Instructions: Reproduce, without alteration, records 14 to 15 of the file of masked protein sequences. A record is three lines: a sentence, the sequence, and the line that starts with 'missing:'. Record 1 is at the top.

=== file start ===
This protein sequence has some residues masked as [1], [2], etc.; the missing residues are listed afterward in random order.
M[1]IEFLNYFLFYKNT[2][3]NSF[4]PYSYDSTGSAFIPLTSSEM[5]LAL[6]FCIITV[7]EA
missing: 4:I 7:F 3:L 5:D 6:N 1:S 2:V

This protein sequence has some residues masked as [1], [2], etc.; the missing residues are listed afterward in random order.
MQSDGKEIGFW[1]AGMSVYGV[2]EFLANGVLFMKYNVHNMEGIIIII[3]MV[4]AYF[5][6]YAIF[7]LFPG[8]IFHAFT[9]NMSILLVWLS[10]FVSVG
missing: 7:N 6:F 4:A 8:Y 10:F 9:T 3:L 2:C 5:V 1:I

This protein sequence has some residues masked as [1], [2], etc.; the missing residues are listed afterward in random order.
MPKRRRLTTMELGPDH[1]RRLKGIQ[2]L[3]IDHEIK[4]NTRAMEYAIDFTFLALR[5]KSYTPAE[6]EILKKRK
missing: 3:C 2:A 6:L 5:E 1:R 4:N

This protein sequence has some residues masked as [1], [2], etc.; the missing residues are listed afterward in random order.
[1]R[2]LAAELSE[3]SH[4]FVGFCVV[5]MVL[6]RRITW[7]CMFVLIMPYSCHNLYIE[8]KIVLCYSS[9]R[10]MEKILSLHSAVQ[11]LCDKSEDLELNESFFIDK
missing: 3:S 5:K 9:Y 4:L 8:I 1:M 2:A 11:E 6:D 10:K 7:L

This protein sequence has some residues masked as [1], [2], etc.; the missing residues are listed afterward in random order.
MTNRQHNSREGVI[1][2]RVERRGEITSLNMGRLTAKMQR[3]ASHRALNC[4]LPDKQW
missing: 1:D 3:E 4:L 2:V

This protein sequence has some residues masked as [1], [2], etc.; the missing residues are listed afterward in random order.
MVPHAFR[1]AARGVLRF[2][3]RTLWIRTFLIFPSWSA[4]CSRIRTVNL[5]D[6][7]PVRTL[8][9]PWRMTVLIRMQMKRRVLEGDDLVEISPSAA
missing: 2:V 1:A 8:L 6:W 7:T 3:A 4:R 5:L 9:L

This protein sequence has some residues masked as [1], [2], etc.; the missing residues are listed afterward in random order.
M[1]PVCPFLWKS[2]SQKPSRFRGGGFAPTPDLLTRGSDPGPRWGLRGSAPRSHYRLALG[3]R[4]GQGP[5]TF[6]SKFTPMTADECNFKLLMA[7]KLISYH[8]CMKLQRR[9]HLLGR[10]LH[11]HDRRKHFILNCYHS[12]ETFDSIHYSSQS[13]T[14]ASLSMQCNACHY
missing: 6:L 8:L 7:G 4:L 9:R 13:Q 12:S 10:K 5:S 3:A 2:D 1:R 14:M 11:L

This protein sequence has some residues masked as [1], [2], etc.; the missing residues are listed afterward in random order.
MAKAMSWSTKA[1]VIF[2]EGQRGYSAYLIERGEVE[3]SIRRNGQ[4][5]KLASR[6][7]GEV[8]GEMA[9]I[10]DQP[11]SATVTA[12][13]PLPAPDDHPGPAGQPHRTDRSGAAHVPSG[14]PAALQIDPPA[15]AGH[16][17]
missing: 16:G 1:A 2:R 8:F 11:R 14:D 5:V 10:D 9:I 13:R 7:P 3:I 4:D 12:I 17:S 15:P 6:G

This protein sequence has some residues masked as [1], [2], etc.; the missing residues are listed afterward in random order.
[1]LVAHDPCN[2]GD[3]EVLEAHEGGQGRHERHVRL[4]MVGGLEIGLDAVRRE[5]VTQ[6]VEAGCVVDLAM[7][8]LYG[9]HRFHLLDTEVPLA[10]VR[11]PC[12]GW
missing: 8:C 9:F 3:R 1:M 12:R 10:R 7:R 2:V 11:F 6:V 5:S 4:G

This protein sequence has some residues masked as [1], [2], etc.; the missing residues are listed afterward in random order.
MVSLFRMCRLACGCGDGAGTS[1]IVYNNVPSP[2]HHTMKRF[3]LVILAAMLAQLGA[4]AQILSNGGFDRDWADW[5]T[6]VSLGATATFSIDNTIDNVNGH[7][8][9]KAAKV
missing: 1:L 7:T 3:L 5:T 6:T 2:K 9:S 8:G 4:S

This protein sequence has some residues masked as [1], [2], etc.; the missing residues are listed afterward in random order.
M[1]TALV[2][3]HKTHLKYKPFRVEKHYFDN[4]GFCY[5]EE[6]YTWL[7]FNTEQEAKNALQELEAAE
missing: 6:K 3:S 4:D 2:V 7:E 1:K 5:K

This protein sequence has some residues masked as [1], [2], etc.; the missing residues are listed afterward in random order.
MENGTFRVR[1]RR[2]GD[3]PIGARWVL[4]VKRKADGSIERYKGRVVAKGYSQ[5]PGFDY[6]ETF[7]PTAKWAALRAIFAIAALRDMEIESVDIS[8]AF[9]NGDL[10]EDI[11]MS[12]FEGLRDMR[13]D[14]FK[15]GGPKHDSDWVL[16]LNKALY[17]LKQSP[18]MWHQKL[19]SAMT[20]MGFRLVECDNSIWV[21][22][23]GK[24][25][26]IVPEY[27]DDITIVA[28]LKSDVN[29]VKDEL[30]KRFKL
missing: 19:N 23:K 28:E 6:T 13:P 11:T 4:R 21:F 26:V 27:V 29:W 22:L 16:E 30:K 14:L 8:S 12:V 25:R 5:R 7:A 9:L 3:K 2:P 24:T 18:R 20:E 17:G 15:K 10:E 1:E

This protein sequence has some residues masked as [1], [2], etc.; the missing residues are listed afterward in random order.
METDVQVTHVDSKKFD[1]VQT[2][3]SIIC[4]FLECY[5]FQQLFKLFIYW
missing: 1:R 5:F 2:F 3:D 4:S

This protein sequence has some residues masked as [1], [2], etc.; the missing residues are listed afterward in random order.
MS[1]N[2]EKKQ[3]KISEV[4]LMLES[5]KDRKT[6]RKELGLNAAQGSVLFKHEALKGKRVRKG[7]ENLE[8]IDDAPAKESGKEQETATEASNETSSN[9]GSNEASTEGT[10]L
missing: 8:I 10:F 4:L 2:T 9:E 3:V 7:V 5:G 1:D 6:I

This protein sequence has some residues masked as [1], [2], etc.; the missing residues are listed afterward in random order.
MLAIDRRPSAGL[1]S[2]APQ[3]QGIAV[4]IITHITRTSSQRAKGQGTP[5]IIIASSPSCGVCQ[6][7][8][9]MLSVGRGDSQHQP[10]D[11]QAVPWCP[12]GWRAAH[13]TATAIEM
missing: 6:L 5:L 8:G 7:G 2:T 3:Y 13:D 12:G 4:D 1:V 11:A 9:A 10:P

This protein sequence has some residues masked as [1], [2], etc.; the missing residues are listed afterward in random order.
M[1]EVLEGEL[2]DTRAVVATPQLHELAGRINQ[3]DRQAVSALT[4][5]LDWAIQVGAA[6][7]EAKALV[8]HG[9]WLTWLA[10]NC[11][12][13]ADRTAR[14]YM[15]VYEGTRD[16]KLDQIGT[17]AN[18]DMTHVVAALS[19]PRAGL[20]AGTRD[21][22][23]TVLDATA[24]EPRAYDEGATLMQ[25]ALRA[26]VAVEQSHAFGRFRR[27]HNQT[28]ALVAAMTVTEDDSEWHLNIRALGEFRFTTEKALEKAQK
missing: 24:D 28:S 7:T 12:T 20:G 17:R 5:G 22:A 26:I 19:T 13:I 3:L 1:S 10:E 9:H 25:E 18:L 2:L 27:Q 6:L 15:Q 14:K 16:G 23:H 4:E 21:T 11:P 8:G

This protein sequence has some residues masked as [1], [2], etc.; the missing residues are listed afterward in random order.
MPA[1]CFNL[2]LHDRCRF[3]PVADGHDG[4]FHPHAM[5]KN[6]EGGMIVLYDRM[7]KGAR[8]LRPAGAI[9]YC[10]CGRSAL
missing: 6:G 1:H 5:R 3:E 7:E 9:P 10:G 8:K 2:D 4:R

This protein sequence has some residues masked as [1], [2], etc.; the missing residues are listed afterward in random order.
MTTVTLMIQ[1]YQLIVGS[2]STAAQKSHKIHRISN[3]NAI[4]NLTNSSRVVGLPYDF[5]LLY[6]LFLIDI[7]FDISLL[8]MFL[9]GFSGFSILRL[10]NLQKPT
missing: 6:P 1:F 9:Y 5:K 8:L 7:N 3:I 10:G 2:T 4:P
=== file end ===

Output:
This protein sequence has some residues masked as [1], [2], etc.; the missing residues are listed afterward in random order.
MS[1]N[2]EKKQ[3]KISEV[4]LMLES[5]KDRKT[6]RKELGLNAAQGSVLFKHEALKGKRVRKG[7]ENLE[8]IDDAPAKESGKEQETATEASNETSSN[9]GSNEASTEGT[10]L
missing: 8:I 10:F 4:L 2:T 9:E 3:V 7:V 5:G 1:D 6:I

This protein sequence has some residues masked as [1], [2], etc.; the missing residues are listed afterward in random order.
MLAIDRRPSAGL[1]S[2]APQ[3]QGIAV[4]IITHITRTSSQRAKGQGTP[5]IIIASSPSCGVCQ[6][7][8][9]MLSVGRGDSQHQP[10]D[11]QAVPWCP[12]GWRAAH[13]TATAIEM
missing: 6:L 5:L 8:G 7:G 2:T 3:Y 13:D 12:G 4:D 1:V 11:A 9:A 10:P